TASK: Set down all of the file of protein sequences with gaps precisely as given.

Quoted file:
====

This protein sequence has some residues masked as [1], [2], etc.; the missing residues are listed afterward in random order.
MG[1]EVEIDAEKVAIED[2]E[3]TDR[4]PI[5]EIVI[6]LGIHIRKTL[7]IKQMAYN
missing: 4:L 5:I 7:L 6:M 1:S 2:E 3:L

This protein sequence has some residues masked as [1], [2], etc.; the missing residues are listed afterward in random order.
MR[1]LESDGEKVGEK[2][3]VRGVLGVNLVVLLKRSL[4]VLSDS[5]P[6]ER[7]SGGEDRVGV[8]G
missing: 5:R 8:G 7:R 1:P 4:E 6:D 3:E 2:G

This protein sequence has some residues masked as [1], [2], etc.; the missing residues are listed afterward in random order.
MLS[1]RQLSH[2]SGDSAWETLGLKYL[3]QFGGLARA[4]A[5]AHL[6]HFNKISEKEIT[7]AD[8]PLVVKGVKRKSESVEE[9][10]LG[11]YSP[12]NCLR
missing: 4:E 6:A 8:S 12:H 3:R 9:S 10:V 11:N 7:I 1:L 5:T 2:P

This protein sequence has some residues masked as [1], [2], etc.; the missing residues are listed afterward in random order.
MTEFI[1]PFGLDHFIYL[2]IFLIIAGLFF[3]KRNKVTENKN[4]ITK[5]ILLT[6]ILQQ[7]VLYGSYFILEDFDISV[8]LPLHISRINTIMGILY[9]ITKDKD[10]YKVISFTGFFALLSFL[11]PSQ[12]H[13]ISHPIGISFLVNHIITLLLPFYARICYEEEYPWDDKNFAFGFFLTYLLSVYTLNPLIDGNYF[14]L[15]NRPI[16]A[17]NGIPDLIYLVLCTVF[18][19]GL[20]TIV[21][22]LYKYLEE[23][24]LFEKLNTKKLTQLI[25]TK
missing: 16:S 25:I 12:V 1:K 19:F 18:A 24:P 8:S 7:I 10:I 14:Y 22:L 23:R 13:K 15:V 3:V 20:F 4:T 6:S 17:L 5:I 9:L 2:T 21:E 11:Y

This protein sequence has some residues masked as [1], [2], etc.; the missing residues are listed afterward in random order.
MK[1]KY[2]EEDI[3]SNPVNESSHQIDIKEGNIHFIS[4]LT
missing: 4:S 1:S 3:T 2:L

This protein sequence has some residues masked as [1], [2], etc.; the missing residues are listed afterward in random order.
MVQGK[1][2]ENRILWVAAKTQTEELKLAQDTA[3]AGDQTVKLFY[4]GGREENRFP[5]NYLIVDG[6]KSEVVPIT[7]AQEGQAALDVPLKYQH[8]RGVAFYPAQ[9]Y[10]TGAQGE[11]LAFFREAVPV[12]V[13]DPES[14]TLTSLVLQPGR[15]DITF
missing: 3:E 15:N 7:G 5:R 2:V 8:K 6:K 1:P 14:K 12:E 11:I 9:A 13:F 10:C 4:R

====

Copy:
This protein sequence has some residues masked as [1], [2], etc.; the missing residues are listed afterward in random order.
MG[1]EVEIDAEKVAIED[2]E[3]TDR[4]PI[5]EIVI[6]LGIHIRKTL[7]IKQMAYN
missing: 4:L 5:I 7:L 6:M 1:S 2:E 3:L

This protein sequence has some residues masked as [1], [2], etc.; the missing residues are listed afterward in random order.
MR[1]LESDGEKVGEK[2][3]VRGVLGVNLVVLLKRSL[4]VLSDS[5]P[6]ER[7]SGGEDRVGV[8]G
missing: 5:R 8:G 7:R 1:P 4:E 6:D 3:E 2:G

This protein sequence has some residues masked as [1], [2], etc.; the missing residues are listed afterward in random order.
MLS[1]RQLSH[2]SGDSAWETLGLKYL[3]QFGGLARA[4]A[5]AHL[6]HFNKISEKEIT[7]AD[8]PLVVKGVKRKSESVEE[9][10]LG[11]YSP[12]NCLR
missing: 4:E 6:A 8:S 12:H 3:R 9:S 10:V 11:N 7:I 1:L 5:T 2:P

This protein sequence has some residues masked as [1], [2], etc.; the missing residues are listed afterward in random order.
MTEFI[1]PFGLDHFIYL[2]IFLIIAGLFF[3]KRNKVTENKN[4]ITK[5]ILLT[6]ILQQ[7]VLYGSYFILEDFDISV[8]LPLHISRINTIMGILY[9]ITKDKD[10]YKVISFTGFFALLSFL[11]PSQ[12]H[13]ISHPIGISFLVNHIITLLLPFYARICYEEEYPWDDKNFAFGFFLTYLLSVYTLNPLIDGNYF[14]L[15]NRPI[16]A[17]NGIPDLIYLVLCTVF[18][19]GL[20]TIV[21][22]LYKYLEE[23][24]LFEKLNTKKLTQLI[25]TK
missing: 16:S 25:I 12:V 1:K 19:F 18:A 24:P 8:S 7:I 10:I 14:Y 22:L 23:R 13:K 15:V 3:V 20:F 4:T 6:S 17:L 5:I 9:L 2:T 21:E 11:Y

This protein sequence has some residues masked as [1], [2], etc.; the missing residues are listed afterward in random order.
MK[1]KY[2]EEDI[3]SNPVNESSHQIDIKEGNIHFIS[4]LT
missing: 4:S 1:S 3:T 2:L

This protein sequence has some residues masked as [1], [2], etc.; the missing residues are listed afterward in random order.
MVQGK[1][2]ENRILWVAAKTQTEELKLAQDTA[3]AGDQTVKLFY[4]GGREENRFP[5]NYLIVDG[6]KSEVVPIT[7]AQEGQAALDVPLKYQH[8]RGVAFYPAQ[9]Y[10]TGAQGE[11]LAFFREAVPV[12]V[13]DPES[14]TLTSLVLQPGR[15]DITF
missing: 3:E 15:N 7:G 5:R 2:V 8:K 6:K 1:P 14:K 12:E 11:I 9:A 13:F 10:C 4:R